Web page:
Polluted Air Can Generate Power

Scientists at the University of Antwerp and KU Leuven Belgium has developed a new approach to reducing air pollution. They developed a device that produces hydrogen gas that can be stored and used later as fuel.

Polluted Air Can Generate Power
The new device must only be exposed to light in order to purify air and generate power. Credit: UAntwerpen and KU Leuven

The presence of toxic chemicals or compounds in the air makes air polluted. It is probably one of the most serious environmental problems confronting our civilization today. Various scientists are finding solutions to reduce air pollution. Similarly, scientists at the University of Antwerp and KU Leuven (University of Leuven), Belgium have developed a new approach to reducing this issue.

Scientists have developed a process that purifies air, and also generates power from it. It just needs to be exposed to light in order to function.

Professor Sammy Verbruggen said, “We used a small device with two rooms separated by a membrane. Air is purified on one side. At the other side, hydrogen gas is produced from a part of the degradation products. This hydrogen gas can be stored and used later as fuel, as is already being done in some hydrogen buses, for example.”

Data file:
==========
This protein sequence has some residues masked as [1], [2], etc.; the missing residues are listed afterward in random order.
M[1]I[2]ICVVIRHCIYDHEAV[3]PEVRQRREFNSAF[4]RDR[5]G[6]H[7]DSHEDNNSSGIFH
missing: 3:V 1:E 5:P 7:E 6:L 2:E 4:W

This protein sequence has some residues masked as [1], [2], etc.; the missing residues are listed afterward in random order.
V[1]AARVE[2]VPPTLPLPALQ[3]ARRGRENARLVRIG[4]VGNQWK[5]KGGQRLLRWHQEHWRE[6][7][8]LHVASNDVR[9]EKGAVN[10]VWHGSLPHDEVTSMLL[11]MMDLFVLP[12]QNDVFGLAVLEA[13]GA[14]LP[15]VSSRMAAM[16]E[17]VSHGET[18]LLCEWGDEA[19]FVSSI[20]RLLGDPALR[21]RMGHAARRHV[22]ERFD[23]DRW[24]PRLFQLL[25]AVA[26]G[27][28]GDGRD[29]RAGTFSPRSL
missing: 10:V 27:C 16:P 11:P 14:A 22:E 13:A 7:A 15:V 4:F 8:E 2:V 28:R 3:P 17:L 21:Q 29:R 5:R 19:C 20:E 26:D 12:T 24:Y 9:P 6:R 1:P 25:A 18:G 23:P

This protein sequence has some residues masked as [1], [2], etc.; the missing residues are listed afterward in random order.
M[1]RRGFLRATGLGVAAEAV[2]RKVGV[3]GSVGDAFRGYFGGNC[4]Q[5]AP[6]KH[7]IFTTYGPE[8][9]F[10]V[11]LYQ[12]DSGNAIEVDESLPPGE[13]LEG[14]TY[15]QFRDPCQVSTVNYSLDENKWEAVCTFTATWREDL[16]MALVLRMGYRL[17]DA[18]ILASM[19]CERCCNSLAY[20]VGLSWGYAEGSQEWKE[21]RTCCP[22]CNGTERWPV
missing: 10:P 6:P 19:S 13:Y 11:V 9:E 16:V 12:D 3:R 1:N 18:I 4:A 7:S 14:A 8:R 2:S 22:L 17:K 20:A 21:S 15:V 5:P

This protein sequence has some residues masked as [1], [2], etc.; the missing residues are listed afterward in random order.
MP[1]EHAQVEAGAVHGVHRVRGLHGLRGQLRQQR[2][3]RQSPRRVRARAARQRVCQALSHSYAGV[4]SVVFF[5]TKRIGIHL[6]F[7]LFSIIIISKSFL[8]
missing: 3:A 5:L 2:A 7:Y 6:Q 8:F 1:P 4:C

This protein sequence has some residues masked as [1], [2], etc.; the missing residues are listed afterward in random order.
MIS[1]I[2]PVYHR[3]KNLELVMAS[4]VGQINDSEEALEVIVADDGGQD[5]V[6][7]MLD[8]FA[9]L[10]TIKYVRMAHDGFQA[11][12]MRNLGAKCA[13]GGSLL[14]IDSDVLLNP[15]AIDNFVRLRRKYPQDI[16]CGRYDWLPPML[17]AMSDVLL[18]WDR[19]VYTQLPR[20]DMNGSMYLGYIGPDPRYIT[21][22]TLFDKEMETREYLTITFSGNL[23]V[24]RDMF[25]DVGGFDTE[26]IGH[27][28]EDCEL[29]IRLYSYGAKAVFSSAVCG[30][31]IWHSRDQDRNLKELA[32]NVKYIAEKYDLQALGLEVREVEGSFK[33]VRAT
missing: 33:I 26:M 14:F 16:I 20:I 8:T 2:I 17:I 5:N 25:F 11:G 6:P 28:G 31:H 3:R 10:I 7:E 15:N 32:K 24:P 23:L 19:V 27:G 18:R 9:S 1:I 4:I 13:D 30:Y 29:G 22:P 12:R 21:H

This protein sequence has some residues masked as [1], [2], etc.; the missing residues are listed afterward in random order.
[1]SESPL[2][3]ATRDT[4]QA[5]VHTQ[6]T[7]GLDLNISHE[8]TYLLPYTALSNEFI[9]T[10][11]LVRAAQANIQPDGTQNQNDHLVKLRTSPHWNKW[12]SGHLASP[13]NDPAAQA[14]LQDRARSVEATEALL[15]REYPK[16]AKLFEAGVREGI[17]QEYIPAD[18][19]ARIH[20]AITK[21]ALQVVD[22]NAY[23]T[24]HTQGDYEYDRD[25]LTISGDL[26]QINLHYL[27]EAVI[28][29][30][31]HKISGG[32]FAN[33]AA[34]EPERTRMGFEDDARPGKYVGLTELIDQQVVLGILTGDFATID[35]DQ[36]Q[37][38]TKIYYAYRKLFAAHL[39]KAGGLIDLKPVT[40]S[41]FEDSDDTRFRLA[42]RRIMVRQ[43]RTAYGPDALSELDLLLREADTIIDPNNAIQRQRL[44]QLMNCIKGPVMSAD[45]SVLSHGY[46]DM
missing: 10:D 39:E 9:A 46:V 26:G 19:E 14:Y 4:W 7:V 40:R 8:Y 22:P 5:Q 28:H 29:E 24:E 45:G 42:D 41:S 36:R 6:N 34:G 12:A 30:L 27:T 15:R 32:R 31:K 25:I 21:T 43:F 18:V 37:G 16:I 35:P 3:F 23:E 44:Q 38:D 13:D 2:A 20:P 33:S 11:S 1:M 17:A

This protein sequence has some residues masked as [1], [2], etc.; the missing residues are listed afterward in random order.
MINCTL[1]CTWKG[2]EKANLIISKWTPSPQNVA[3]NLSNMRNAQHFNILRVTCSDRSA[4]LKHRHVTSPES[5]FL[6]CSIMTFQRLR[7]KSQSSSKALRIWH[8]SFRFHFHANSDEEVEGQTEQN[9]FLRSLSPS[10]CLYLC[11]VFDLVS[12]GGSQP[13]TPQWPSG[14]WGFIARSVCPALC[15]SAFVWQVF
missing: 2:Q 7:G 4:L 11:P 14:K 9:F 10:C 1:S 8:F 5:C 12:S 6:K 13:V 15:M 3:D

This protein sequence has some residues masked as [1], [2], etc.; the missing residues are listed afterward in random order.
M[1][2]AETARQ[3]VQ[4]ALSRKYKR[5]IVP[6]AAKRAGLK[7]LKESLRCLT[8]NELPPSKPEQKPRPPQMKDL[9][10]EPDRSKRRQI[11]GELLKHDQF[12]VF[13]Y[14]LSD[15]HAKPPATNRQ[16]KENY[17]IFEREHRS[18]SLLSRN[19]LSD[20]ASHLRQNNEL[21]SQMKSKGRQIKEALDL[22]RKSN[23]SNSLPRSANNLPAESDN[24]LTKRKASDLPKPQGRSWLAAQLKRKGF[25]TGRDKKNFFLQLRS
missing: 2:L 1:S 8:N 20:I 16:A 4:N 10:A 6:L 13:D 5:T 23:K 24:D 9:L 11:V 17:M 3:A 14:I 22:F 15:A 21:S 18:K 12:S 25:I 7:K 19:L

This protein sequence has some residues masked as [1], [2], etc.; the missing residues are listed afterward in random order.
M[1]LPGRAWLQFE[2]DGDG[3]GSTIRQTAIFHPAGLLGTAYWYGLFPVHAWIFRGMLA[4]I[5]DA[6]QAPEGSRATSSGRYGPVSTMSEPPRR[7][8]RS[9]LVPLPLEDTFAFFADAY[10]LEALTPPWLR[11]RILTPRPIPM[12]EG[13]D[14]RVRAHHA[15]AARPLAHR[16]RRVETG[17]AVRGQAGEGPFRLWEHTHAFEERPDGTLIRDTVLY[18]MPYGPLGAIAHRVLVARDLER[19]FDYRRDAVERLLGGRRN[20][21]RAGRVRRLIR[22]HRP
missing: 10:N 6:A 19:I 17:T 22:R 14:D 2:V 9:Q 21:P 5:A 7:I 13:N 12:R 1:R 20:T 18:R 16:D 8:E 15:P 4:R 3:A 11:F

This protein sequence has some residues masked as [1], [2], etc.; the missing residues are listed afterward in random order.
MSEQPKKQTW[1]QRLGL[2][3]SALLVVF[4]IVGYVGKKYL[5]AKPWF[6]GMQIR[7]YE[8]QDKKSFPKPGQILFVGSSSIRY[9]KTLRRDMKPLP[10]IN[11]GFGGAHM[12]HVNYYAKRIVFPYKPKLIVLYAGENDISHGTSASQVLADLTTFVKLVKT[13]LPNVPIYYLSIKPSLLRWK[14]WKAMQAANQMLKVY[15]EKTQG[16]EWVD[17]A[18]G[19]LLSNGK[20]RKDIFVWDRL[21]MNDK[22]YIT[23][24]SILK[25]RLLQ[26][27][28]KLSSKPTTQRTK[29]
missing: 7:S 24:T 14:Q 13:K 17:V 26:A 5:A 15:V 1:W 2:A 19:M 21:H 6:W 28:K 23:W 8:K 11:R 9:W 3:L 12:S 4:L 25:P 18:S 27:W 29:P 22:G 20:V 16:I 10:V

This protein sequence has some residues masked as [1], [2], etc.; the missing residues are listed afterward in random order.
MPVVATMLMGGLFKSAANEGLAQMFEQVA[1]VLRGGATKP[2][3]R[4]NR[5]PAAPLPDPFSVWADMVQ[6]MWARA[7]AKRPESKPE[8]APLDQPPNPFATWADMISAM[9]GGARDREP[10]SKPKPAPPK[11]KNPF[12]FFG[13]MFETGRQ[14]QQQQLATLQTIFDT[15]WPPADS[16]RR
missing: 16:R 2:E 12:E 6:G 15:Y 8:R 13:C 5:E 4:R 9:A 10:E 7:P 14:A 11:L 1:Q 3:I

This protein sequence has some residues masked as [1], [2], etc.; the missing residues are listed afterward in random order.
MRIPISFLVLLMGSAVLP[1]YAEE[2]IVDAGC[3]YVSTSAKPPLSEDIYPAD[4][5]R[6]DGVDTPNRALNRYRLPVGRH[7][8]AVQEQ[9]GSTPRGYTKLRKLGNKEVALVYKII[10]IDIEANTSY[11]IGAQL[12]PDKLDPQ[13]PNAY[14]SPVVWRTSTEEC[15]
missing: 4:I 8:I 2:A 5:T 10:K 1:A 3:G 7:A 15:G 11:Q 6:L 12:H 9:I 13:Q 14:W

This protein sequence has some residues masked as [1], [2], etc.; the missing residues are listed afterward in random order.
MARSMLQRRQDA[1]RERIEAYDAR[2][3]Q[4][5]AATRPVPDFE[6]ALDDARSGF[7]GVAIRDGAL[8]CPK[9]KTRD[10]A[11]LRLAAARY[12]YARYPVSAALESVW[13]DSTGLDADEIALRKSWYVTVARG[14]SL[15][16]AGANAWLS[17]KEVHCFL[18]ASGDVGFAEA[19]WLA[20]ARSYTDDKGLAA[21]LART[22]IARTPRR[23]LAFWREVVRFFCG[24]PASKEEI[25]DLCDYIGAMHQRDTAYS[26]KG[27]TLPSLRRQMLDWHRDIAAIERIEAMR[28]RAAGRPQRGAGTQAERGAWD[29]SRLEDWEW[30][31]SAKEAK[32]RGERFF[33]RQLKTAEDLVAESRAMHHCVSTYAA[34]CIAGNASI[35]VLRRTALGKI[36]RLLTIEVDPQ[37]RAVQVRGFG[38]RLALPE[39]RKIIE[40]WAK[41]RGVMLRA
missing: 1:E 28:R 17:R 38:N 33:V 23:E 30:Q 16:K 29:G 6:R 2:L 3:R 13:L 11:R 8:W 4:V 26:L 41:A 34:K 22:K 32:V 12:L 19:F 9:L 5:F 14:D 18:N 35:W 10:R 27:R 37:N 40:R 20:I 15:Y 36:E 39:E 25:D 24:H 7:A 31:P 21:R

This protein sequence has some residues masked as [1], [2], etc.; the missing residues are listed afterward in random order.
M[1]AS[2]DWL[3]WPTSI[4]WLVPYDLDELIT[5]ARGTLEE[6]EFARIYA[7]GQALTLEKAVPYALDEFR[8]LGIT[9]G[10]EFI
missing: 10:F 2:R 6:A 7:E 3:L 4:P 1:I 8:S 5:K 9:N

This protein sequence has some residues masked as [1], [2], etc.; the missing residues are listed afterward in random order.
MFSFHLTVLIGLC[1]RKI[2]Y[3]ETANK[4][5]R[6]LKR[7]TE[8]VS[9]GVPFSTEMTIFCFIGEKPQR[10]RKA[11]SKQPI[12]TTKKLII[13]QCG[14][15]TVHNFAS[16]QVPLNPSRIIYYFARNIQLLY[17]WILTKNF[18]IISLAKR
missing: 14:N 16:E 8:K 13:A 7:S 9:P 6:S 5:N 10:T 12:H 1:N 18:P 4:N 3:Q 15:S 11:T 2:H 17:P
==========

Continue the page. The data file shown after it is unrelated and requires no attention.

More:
By doing this, scientists developed two major social needs i.e., clean air and alternative energy production. The heart of the solution lies at the membrane level, where the researchers use specific nanomaterials.

Professor Verbruggen said, “These catalysts are capable of producing hydrogen gas and breaking down polluted air. In the past, these cells were mostly used to extract hydrogen from water. We have now discovered that this is also possible, and even more efficient, with polluted air.”

If you are thinking that it has a very difficult process, then you are wrong. It just needs to be exposed to sunlight. This process underlying the technology are similar to those found in solar panels. First, it purifies the air and then generates power.

Professor Verbruggen said, “We are currently working on a scale of only a few square centimeters. At a later stage, we would like to scale up our technology to make the process industrially applicable. We are also working on improving our materials so we can use sunlight more efficiently to trigger the reactions.”